It Used To Be All Talk, But Now There’s So Much More To Two-Way Radio

With 25 years under his belt at Avoira, radio workshop manager Simon Clark has seen great change. It’s all for the better he says, with greater diversity of challenge, opportunity and technology.

Over some 25 years with Avoira – or Pennine Telecom as was back in the day – I’ve seen some pretty dramatic change.

The technology has really moved on and for us radio engineers that has brought new challenges and opportunities. This, I would argue, is all for the good.

I’ve always enjoyed the variety of my role. With the incredibly diverse client base which Avoira serves, every day is different. One Monday you could be working in a shoe shop, Tuesday a nuclear power plant or racetrack. The task could be a simple two-way radio hire for a local event, or being the first in the world to implement a new digital trunked system at a huge shipyard.

My job has taken me to places I’d never otherwise have been or seen.

But it’s the way technology has changed and converged which is really opening doors for engineers. This means that in terms of technical challenge and career opportunities, there’s never been a more exciting time to join the industry.

In my early days two-way radio was, quite literally, all talk. As a young QC engineer I’d be sat at the bench tuning radios by changing crystals and retuning just for the use of push to talk, release to listen.

Since then we’ve seen analogue systems usurped by more powerful and flexible digital systems. Telephone interconnect is a fairly standard requirement with wider integration into unified communications (UC) platforms increasingly demanded.

In fact our radio engineers now find themselves working on projects that span a range of disciplines and technologies.

A client might need any one or combination of a two-way radio system wireless network, command and control solution, task management platforms, telephony…

They might need a wide area network, a single structure multi-site solution, trunked radio…

There might be health and safety considerations such as ATEX risks, lone working and man down alerts.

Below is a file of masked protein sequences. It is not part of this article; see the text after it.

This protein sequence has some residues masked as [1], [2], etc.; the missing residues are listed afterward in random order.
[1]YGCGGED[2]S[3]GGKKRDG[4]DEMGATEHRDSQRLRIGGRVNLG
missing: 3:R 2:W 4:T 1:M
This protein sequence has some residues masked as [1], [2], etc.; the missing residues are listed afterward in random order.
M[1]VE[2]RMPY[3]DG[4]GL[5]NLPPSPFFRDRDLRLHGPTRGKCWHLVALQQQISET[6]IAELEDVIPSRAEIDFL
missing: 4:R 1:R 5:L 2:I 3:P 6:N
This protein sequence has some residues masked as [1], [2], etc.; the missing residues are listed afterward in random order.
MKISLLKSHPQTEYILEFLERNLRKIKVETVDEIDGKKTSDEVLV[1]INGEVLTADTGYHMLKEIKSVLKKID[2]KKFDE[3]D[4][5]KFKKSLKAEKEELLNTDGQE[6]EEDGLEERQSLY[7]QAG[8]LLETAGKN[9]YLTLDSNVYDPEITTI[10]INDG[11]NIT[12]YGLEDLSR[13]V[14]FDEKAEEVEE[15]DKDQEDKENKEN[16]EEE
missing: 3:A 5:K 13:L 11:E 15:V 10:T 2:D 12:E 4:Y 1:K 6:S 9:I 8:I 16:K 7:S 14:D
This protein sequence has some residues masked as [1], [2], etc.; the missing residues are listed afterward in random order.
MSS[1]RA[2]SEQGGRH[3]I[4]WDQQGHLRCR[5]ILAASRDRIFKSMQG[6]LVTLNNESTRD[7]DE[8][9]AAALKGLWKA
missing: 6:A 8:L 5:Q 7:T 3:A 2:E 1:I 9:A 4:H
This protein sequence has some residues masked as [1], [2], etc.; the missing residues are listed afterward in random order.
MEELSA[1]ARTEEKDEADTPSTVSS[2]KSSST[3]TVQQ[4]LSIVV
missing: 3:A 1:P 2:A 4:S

It’s all a very long way from PTT.

As a business Avoira is very much geared up for this. Whilst Pennine’s roots lay in radio – we began life as a Motorola service agent – the business has long since diverged to embrace wider specialisms.

Having become an established and respected player within the telephony, IT, cloud and UC spheres, we offer an impressive range of embedded, interdisciplinary expertise.

The creation of Avoira further strengthens the attractiveness of our proposition. Here I’m talking not just about our appeal to existing and potential clients, but employees too.

Yes the broadening of the business and the resources it offers is driven by the need to best serve our customers as their demands change. But it also provides engineers with more variety and stimulation in their day-to-day work.

The advance of multi-disciplinary solutions brings with it opportunities to develop skills beyond radio. And as an enlarged business fluent in many technologies, Avoira can offer broader opportunities for career development.

It is, I can assure you, a world apart from my crystal days at the bench back in the 90s. That’s a good thing.

Don’t get me wrong. I enjoyed those days and the subsequent challenges that came with both technological change and my own career development. But for an aspiring engineer today, the prospects have never been more enticing.

Find out more about careers with Avoira.